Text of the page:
In today’s Washington Post, reporter Jonnelle Marte summarized a new study, conducted by researchers at the University of Miami, that indicates that there is a direct correlation between grade point average in high school and future annual income.
This conclusion isn’t earth-shattering. But take a look at this crazy graph:
Can this be true? Is it possible, really, for the relationship to be so intensely linear?
The researchers, including Michael T. French, director of the health economics research group, think so. They surveyed about 10,000 people in their early-30s and consulted high school transcripts to confirm grade point averages. For every point a GPA went up, men earned 12 percent more and women earned 14 percent more.
Side note: Not surprising that the graph above has two bars, one for men and one for women. As stark as the linearity of the graph is the earnings gap between men and women.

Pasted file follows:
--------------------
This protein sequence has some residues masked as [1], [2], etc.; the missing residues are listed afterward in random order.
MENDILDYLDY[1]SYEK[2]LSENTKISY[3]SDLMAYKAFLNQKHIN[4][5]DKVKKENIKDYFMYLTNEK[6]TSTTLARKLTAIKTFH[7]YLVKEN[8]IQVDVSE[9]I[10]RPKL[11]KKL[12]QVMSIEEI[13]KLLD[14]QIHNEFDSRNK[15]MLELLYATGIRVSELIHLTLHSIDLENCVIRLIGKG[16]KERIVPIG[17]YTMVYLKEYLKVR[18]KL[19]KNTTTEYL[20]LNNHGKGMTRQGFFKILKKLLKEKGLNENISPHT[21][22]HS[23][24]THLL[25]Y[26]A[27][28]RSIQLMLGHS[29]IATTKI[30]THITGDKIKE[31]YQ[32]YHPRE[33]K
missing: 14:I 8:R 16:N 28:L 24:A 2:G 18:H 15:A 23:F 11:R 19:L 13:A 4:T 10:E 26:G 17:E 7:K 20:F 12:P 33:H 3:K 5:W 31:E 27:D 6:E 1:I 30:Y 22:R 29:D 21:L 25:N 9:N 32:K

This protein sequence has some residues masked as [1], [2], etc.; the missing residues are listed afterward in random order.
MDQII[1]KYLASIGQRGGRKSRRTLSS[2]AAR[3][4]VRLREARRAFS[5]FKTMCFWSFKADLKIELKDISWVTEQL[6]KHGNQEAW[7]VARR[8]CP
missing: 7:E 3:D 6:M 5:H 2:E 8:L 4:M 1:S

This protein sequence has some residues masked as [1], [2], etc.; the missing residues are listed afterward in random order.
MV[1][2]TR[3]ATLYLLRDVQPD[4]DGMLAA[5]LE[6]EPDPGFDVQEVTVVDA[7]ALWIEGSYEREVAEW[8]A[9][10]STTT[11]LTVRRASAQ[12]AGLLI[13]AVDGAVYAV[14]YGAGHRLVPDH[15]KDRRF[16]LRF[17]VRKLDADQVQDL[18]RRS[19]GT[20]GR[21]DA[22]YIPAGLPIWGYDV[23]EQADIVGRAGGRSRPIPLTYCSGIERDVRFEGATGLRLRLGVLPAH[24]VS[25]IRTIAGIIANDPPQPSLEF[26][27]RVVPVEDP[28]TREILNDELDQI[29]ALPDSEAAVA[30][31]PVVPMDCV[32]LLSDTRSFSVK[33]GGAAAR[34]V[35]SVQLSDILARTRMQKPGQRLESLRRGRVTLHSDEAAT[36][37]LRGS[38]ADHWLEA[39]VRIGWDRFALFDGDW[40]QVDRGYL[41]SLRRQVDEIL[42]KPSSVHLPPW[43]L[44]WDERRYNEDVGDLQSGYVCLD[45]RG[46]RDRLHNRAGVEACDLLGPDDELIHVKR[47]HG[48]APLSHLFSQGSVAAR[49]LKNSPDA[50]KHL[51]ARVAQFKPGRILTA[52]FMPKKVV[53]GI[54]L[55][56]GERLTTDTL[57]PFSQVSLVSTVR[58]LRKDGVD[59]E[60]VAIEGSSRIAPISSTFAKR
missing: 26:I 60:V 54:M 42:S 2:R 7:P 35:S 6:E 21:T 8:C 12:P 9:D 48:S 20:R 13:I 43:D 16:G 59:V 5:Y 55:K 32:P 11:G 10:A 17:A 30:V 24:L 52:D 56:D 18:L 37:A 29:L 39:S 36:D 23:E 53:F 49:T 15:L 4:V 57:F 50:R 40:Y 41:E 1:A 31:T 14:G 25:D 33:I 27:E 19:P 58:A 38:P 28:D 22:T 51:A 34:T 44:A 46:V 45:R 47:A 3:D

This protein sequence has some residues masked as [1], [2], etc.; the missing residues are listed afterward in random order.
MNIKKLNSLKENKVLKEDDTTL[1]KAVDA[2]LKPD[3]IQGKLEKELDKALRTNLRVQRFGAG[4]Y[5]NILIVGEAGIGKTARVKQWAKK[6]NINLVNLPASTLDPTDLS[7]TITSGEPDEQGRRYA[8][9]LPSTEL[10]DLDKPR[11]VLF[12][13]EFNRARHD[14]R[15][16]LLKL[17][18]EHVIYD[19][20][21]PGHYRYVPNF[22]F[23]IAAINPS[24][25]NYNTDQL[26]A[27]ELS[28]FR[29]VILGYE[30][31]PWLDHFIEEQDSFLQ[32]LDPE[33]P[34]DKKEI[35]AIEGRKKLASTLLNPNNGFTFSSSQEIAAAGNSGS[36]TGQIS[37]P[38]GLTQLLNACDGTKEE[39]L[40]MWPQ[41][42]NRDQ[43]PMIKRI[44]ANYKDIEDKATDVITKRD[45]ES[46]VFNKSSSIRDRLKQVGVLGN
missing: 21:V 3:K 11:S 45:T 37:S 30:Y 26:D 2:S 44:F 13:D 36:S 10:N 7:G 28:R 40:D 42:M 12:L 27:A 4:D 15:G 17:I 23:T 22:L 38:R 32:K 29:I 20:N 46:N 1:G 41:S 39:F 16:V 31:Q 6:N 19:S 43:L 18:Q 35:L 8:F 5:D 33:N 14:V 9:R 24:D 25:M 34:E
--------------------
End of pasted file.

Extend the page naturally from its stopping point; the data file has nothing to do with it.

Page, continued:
After getting over my initial shock, my second thought is whether to use this graph with students (and if so, how).
My gut says yes. You see, students, your grades really do matter! Look at this graph!
But a few things make me think twice. One concern is that students won’t think this data applies to them. Teenagers are notorious for thinking that they’re unique. Which of course they are. Even if I explained that the graph represents 10,000 unique individuals, students wouldn’t necessary buy it.
Another worry is the reverse: that students will believe that this graph represents cause and effect. “Mr. Isero, my GPA is 1.5. Are you telling me that all I can make is $30,000 a year? I might as well drop out.” Sometimes, provocative images and graphs can lead to negative consequences, no matter how much explanation a teacher offers.
One wish I have about this graph would be to add educational attainment into the mix. For example: What percentage of students with 1.5 GPAs have college degrees? What happens to your income if you have a 1.5 GPA and a college degree? What if you don’t get a college degree?
I’d love to hear your thoughts about this graph. Would you use it? If so, how? I can’t wait to read your brilliant insights!